Wrack refers to several species of living seaweed, as well as dead vegetation of all kinds, that are washed up by waves and often are concentrated along the high-tide line, which is called the wrack line. This long row of debris stretching along the beach almost always offers fascinating discoveries—for example, the seaweed called sargassum, which contains little brown balls. The balls keep the sargassum afloat as it circles the Sargasso Sea, a huge eddy in the middle of the Atlantic. Pieces of sargassum, including their little floats, break off and drift to beaches along the Atlantic and the Gulf of Mexico. In wrack lines you can find many of the items that are described in this chap- ter. In fact, wrack lines sometimes contain more living things than any other part of a beach. Walk along the line slowly, look carefully, and you may find many creatures that you have never seen before. Wrack offers protection, nutrients, and moisture to an entire food web that includes tiny shrimplike creatures, mole crabs, ghost crabs, and shorebirds such as terns that are foraging for a meal. Seeds and nutrients in wrack washed onto the back beach may help plants become established to stabilize new dunes.
Rules for Beachcombing
Before collecting any seashells, be aware that there may be strict government regulations to follow or private property to respect. In many locations you are not permitted to take whatever strikes your fancy. In some areas, it may be forbidden to collect seashells containing live animals and even to take empty shells. Always check for possible regulations because illegal collecting may result in substantial fines. Two examples:
1. Pay attention to strict regulations banning the collection of abalone, which are large, edible sea snails, along the California coast.
2. Florida prohibits collection of beautiful queen conchs, which have edible meat.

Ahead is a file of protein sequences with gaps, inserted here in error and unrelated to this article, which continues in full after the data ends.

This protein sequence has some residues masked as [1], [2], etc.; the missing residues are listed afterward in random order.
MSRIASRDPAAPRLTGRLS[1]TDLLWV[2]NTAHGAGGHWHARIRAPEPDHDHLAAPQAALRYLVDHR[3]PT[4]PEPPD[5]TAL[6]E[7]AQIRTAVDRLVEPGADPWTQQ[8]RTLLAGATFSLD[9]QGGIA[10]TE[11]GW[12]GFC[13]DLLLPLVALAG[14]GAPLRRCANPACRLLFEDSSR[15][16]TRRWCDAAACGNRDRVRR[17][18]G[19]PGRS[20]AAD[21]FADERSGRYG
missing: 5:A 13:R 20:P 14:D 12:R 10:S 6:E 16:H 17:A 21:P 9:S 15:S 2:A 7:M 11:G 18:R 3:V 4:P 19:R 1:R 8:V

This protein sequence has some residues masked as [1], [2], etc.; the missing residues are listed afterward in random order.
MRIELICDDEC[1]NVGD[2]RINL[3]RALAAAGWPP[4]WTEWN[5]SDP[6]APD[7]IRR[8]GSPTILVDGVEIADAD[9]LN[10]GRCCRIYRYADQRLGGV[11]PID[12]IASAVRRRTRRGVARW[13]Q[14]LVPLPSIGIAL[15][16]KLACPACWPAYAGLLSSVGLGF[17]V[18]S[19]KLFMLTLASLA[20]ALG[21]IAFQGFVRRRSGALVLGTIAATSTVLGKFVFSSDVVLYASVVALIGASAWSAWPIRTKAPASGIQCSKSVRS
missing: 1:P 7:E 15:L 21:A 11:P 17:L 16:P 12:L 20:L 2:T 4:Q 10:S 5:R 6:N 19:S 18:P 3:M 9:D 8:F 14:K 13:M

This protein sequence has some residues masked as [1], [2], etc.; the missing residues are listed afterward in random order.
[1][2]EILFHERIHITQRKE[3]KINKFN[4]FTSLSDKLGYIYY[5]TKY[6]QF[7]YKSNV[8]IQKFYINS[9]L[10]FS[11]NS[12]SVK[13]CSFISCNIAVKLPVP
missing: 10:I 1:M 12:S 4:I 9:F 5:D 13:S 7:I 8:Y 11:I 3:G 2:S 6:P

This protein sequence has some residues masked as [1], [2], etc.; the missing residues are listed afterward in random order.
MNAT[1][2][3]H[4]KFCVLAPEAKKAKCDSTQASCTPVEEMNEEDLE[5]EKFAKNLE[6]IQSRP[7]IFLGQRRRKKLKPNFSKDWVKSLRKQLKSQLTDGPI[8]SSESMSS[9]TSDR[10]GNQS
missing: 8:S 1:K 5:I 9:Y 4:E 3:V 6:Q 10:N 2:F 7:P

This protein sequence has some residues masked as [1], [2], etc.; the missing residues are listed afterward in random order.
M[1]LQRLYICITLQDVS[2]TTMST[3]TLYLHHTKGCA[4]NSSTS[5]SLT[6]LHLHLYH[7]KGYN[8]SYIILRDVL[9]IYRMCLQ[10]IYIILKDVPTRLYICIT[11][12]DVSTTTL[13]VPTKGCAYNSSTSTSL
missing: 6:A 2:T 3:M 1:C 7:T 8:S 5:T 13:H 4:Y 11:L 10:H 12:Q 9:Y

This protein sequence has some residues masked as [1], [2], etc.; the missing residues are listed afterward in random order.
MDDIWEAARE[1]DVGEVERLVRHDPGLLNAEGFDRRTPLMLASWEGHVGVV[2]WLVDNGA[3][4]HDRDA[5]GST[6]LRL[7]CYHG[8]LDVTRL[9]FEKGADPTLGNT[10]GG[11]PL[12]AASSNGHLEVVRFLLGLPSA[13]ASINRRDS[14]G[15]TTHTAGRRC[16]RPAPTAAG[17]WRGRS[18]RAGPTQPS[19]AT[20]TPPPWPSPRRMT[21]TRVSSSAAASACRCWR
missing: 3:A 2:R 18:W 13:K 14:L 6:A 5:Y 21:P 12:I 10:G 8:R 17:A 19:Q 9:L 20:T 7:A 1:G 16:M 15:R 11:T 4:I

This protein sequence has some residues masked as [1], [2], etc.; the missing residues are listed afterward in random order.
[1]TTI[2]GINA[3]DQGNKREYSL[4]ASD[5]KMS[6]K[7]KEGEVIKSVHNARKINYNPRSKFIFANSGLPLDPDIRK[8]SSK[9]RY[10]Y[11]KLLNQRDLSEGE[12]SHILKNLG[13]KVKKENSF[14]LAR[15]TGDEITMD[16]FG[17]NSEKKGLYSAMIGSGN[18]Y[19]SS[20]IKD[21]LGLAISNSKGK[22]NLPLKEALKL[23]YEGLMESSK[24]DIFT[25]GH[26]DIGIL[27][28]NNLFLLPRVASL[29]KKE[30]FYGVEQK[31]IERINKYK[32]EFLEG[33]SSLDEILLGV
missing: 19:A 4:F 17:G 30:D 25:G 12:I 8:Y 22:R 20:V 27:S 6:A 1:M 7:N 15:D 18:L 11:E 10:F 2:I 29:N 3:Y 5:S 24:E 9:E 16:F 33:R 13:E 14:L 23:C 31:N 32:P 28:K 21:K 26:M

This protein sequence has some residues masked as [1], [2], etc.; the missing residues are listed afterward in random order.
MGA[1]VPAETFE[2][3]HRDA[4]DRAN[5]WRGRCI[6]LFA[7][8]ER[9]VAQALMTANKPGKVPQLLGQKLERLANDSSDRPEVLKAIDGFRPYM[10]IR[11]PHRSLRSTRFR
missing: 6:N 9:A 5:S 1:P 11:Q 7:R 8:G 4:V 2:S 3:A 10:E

Even where collecting mollusks is legal, you should not interfere with nature’s food web by taking any living mollusk. Taking items besides living creatures may also be prohibited. For example, the National Park Service forbids removing sea glass or pottery from Spectacle Island in Boston Harbor, a prime site for finding sea glass.
It is especially important to learn the rules before beachcombing at national wildlife refuges, national sea- shores, and state parks—but wildlife regulations may also apply to private property. There is another good reason not to collect shells containing living animals: When the creature dies and begins to decay, its odor may quickly become unbearable, perhaps like that of rotting fish.
Sea Glass and Plastic
Many beachcombers collect pieces of glass that waves, sand, and water have tumbled and smoothed over many years, creating unique shapes, colors, and textures. Some collectors use them to make sea glass jewelry or art objects. The North American Sea Glass Association links collectors with its newsletter and collecting conventions. As plastic containers increasingly replace glass ones, sea glass is getting harder to find. Most beachcombers view the large amount of plastic waste on beaches as unsightly garbage.
Did You Know?
Black patches of beach sand do not usually come from oil spills? More often these patches contain minerals darker than the usual quartz sand.
Do not pick up or prod unrecognized man-made items such as metal canisters; unexploded bombs or mines sometimes wash ashore.